Table of Contents Author Guidelines Submit a Manuscript
Neural Plasticity
Volume 2016, Article ID 1682972, 9 pages
http://dx.doi.org/10.1155/2016/1682972
Research Article

TRPV1 and PLC Participate in Histamine H4 Receptor-Induced Itch

1College of Basic Medicine, Nanjing University of Chinese Medicine, 138 Xianlin Road, Nanjing 210023, China
2College of Life Science, Nanjing Normal University, Nanjing 210046, China
3College of Basic Medicine, Guangxi University of Chinese Medicine, 13 Wuhe Road, Nanning 530200, China

Received 15 May 2015; Revised 31 August 2015; Accepted 3 September 2015

Academic Editor: Feng Wei

Copyright © 2016 Tunyu Jian et al. This is an open access article distributed under the Creative Commons Attribution License, which permits unrestricted use, distribution, and reproduction in any medium, provided the original work is properly cited.

Abstract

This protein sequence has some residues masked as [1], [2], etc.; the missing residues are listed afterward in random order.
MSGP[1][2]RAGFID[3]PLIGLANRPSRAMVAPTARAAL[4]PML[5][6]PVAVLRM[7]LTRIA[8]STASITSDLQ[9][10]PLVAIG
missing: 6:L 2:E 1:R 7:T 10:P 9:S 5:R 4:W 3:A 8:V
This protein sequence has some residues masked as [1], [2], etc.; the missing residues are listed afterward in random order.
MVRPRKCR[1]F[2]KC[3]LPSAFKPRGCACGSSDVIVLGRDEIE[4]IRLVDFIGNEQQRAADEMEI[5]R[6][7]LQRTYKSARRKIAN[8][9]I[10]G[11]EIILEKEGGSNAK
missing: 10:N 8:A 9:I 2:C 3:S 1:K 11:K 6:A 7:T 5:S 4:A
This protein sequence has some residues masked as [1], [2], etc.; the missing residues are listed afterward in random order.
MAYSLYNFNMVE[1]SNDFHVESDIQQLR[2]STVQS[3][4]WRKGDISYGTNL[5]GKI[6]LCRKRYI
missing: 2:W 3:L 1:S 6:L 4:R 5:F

Histamine H4 receptor has been confirmed to play a role in evoking peripheral pruritus. However, the ionic and intracellular signaling mechanism of activation of H4 receptor on the dorsal root ganglion (DRG) neurons is still unknown. By using cell culture and calcium imaging, we studied the underlying mechanism of activation of H4 receptor on the DRG neuron. Immepip dihydrobromide (immepip)—a histamine H4 receptor special agonist under cutaneous injection—obviously induced itch behavior of mice. Immepip-induced scratching behavior could be blocked by TRPV1 antagonist AMG9810 and PLC pathway inhibitor U73122. Application of immepip (8.3–50 μM) could also induce a dose-dependent increase in intracellular Ca2+ () of DRG neurons. We found that 77.8% of the immepip-sensitized DRG neurons respond to the TRPV1 selective agonist capsaicin. U73122 could inhibit immepip-induced Ca2+ responses. In addition, immepip-induced increase could be blocked by ruthenium red, capsazepine, and AMG9810; however it could not be blocked by TRPA1 antagonist HC-030031. These results indicate that TRPV1 but not TRPA1 is the important ion channel to induce the DRG neurons’ responses in the downstream signaling pathway of histamine H4 receptor and suggest that TRPV1 may be involved in the mechanism of histamine-induced itch response by H4 receptor activation.